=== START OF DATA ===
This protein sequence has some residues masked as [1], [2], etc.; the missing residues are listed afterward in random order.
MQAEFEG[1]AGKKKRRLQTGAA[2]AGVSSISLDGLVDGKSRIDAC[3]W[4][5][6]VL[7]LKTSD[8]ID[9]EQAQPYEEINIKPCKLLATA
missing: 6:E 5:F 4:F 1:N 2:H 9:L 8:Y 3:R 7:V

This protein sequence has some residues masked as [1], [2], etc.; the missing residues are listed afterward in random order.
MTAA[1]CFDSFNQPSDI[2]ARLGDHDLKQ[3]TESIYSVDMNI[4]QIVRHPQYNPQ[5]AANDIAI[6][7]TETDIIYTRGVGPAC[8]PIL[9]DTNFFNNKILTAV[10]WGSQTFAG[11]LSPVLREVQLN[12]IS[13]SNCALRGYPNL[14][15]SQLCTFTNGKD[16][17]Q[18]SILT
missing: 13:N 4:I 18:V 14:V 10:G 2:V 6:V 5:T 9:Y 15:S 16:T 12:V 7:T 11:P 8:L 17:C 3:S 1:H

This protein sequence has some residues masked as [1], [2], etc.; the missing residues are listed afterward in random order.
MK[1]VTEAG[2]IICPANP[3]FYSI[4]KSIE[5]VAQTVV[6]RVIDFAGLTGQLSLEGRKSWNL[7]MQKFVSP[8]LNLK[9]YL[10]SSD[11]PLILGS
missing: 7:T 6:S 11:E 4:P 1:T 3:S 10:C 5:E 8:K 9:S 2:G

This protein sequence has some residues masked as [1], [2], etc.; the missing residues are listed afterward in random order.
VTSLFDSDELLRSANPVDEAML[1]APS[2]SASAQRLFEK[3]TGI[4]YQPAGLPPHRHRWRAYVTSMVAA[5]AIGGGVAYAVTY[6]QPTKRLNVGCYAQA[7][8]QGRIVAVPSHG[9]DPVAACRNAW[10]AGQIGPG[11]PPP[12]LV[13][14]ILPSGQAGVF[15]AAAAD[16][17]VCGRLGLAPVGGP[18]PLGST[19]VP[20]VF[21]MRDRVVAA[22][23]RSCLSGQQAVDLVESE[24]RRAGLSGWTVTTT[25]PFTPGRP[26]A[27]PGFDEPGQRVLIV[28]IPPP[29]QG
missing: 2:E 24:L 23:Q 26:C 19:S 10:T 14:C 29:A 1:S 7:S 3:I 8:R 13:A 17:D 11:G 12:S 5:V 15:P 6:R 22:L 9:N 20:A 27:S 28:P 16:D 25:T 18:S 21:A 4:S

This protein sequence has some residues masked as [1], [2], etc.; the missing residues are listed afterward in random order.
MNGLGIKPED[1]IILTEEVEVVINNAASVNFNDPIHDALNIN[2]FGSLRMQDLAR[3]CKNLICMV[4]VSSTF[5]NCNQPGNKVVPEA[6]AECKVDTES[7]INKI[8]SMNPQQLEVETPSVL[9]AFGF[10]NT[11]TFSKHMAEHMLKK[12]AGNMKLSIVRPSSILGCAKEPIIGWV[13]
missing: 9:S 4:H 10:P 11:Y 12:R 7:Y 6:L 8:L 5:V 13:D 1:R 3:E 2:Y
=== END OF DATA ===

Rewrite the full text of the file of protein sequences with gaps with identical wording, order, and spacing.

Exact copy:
This protein sequence has some residues masked as [1], [2], etc.; the missing residues are listed afterward in random order.
MQAEFEG[1]AGKKKRRLQTGAA[2]AGVSSISLDGLVDGKSRIDAC[3]W[4][5][6]VL[7]LKTSD[8]ID[9]EQAQPYEEINIKPCKLLATA
missing: 6:E 5:F 4:F 1:N 2:H 9:L 8:Y 3:R 7:V

This protein sequence has some residues masked as [1], [2], etc.; the missing residues are listed afterward in random order.
MTAA[1]CFDSFNQPSDI[2]ARLGDHDLKQ[3]TESIYSVDMNI[4]QIVRHPQYNPQ[5]AANDIAI[6][7]TETDIIYTRGVGPAC[8]PIL[9]DTNFFNNKILTAV[10]WGSQTFAG[11]LSPVLREVQLN[12]IS[13]SNCALRGYPNL[14][15]SQLCTFTNGKD[16][17]Q[18]SILT
missing: 13:N 4:I 18:V 14:V 10:G 2:V 6:V 5:T 9:Y 15:S 16:T 12:V 7:T 11:P 8:L 17:C 3:S 1:H

This protein sequence has some residues masked as [1], [2], etc.; the missing residues are listed afterward in random order.
MK[1]VTEAG[2]IICPANP[3]FYSI[4]KSIE[5]VAQTVV[6]RVIDFAGLTGQLSLEGRKSWNL[7]MQKFVSP[8]LNLK[9]YL[10]SSD[11]PLILGS
missing: 7:T 6:S 11:E 4:P 1:T 3:S 10:C 5:E 8:K 9:S 2:G

This protein sequence has some residues masked as [1], [2], etc.; the missing residues are listed afterward in random order.
VTSLFDSDELLRSANPVDEAML[1]APS[2]SASAQRLFEK[3]TGI[4]YQPAGLPPHRHRWRAYVTSMVAA[5]AIGGGVAYAVTY[6]QPTKRLNVGCYAQA[7][8]QGRIVAVPSHG[9]DPVAACRNAW[10]AGQIGPG[11]PPP[12]LV[13][14]ILPSGQAGVF[15]AAAAD[16][17]VCGRLGLAPVGGP[18]PLGST[19]VP[20]VF[21]MRDRVVAA[22][23]RSCLSGQQAVDLVESE[24]RRAGLSGWTVTTT[25]PFTPGRP[26]A[27]PGFDEPGQRVLIV[28]IPPP[29]QG
missing: 2:E 24:L 23:Q 26:C 19:S 10:T 14:C 29:A 1:S 7:S 3:I 8:R 13:A 17:D 11:G 12:S 5:V 15:P 6:R 22:L 9:N 20:A 27:S 28:P 16:D 25:T 18:S 21:A 4:S

This protein sequence has some residues masked as [1], [2], etc.; the missing residues are listed afterward in random order.
MNGLGIKPED[1]IILTEEVEVVINNAASVNFNDPIHDALNIN[2]FGSLRMQDLAR[3]CKNLICMV[4]VSSTF[5]NCNQPGNKVVPEA[6]AECKVDTES[7]INKI[8]SMNPQQLEVETPSVL[9]AFGF[10]NT[11]TFSKHMAEHMLKK[12]AGNMKLSIVRPSSILGCAKEPIIGWV[13]
missing: 9:S 4:H 10:P 11:Y 12:R 7:Y 6:L 8:L 5:V 13:D 1:R 3:E 2:Y